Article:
There would also be less material costs, because eventually I would know exactly how long to cut the cables, so that there are fewer offcuts. And material and shipping costs might go down if I buy relays and / or power supplies in bulk.

But for now it takes a lot of time, and I do of course not work for third world sweatshop rates….

This first ABCool 4.0 unit was built for my own use. And that is my quality control principle:

I offer the device for sale on ebay, with a starting price that I find sufficient to justify giving up another bunch of hours on the next weekend (to build myself a new ABCool). If it does not sell for that price, no problem, I will happily keep it because it is well built and should last a long time!
And I consider it an essential accessory, particularly with the older firmware running in the Vectux.

I hope you guys bid like crazy and it sells for enough money to help me finance a few extra purchases for the budding electronics workshop. I’m thinking isolating transformer, Variac, oscilloscope, high current CBA2 unit, etc.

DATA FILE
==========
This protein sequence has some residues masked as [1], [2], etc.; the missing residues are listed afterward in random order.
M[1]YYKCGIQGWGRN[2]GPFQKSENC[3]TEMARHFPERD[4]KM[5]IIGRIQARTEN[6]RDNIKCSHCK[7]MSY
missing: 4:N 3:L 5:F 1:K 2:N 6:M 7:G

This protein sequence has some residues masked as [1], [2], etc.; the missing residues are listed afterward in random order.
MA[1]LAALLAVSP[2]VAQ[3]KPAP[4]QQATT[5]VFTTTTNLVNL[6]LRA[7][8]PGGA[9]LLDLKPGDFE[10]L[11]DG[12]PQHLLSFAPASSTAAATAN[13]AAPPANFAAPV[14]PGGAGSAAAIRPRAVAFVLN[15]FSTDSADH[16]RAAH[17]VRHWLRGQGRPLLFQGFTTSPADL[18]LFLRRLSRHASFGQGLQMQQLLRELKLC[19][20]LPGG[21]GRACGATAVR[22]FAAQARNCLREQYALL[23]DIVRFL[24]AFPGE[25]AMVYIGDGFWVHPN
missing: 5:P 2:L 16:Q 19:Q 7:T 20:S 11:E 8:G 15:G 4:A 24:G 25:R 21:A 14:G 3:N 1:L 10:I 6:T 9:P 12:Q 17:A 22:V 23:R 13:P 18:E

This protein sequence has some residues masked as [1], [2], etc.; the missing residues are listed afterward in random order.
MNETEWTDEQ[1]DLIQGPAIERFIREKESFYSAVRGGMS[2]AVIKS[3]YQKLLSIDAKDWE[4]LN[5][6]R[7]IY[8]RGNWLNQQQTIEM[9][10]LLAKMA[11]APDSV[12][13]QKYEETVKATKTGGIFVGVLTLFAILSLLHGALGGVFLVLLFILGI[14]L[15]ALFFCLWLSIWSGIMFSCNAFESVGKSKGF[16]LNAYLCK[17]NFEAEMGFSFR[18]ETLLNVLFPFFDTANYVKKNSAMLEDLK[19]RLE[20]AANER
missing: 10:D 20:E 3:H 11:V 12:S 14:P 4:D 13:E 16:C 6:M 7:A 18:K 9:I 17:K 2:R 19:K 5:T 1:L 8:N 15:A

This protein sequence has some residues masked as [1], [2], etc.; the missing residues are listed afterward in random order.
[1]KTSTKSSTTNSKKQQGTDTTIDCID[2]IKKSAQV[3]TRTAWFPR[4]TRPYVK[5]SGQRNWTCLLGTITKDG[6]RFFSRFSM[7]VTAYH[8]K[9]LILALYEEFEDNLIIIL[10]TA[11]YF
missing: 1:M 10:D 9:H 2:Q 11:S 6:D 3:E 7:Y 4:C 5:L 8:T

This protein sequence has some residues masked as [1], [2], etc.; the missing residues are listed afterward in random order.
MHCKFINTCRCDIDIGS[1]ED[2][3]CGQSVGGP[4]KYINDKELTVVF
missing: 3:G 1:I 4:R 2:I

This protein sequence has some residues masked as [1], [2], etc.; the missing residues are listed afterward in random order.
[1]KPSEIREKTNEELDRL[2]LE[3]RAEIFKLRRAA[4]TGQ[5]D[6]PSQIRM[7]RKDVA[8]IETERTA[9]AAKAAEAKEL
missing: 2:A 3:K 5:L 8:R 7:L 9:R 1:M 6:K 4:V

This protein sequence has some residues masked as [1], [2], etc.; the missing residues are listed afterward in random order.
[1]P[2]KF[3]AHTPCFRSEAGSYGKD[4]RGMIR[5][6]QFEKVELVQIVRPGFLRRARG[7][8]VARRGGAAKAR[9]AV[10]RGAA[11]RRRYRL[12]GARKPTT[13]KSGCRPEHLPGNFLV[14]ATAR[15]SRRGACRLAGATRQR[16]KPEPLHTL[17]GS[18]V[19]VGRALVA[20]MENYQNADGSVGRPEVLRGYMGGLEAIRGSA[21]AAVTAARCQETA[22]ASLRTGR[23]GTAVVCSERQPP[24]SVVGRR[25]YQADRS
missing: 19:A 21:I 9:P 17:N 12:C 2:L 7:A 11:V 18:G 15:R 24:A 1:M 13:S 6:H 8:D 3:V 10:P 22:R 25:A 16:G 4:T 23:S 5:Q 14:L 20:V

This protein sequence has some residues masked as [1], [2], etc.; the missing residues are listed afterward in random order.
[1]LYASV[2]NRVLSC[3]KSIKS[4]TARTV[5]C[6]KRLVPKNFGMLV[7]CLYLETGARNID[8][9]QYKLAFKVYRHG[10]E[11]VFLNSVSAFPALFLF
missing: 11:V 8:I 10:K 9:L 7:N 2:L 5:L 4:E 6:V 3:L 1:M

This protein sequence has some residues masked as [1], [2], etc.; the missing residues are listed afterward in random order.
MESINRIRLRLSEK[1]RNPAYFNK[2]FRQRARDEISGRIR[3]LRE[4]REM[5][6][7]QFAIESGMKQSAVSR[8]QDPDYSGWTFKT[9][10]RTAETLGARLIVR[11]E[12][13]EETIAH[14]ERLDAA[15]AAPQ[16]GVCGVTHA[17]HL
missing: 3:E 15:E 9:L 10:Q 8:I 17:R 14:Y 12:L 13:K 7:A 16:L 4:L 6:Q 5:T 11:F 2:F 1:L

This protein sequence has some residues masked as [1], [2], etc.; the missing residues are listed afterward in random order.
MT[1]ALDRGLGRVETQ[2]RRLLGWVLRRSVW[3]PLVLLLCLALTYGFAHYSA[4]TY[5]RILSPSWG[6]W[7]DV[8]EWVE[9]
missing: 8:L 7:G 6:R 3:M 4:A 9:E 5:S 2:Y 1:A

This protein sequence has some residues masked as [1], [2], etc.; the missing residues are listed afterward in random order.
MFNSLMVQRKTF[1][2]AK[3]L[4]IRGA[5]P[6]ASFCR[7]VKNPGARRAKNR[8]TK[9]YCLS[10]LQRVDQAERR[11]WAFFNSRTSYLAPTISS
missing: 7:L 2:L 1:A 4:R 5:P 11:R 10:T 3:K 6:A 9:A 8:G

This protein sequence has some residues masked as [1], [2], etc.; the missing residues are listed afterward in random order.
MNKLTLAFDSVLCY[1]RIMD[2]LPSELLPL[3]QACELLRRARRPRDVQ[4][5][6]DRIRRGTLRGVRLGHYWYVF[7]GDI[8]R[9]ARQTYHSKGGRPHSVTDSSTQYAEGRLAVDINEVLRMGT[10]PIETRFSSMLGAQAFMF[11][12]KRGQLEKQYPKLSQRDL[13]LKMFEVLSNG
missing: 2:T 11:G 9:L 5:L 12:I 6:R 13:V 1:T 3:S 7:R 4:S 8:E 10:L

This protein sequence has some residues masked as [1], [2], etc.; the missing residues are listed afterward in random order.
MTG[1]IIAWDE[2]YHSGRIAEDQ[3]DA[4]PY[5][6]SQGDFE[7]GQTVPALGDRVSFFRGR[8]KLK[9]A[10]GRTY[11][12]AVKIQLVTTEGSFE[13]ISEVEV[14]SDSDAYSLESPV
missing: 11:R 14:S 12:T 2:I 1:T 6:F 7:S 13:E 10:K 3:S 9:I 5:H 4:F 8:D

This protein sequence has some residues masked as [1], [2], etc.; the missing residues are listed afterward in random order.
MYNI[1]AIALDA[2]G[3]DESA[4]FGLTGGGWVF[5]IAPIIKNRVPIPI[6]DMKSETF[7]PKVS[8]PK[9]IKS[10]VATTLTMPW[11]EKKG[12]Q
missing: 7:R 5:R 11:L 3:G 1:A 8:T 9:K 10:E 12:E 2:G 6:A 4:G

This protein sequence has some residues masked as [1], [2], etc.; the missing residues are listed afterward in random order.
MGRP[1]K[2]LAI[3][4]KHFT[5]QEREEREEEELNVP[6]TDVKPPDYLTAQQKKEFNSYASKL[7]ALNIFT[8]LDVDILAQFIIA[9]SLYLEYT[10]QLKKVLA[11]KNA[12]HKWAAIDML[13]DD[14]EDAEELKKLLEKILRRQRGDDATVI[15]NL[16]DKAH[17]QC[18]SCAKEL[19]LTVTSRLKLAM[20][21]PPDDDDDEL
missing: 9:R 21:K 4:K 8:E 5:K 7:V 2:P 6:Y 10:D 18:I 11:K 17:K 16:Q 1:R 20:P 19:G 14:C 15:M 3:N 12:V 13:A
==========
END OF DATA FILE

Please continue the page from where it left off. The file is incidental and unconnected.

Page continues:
If that’s the case then I’ll probably ramp up production and build 2 or more units at once the next time, but I will still road test them individually before selling.

Eventually I could probably do a batch of 10 ABCool units at a time, but I guess by then the design will have changed to a better one yet again…

So, to be honest, you could probably buy the tools and materials needed to build your own ABCool for the price I am expecting for just one of them. They will seem very expensive, compared to other (mass produced) electronics devices.

And you might suffer the same trouble which you are already used to as a Vectrix owner: Early adopter premium price, no warranty, the gizmo might be available much cheaper a little later, the next version might be much better, etc. etc.

But, you might also end up buying the first or the last ABCool ever sold (or both!), owning yet another rare collector’s item …!

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Mik
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How To Build Your Own ABCool

Here are the details about how you can build you own ABCool.

Start with three cables: I used 15A rated automotive cable, although only 5A will be going through the common ground (and 2.5A through each positive cable).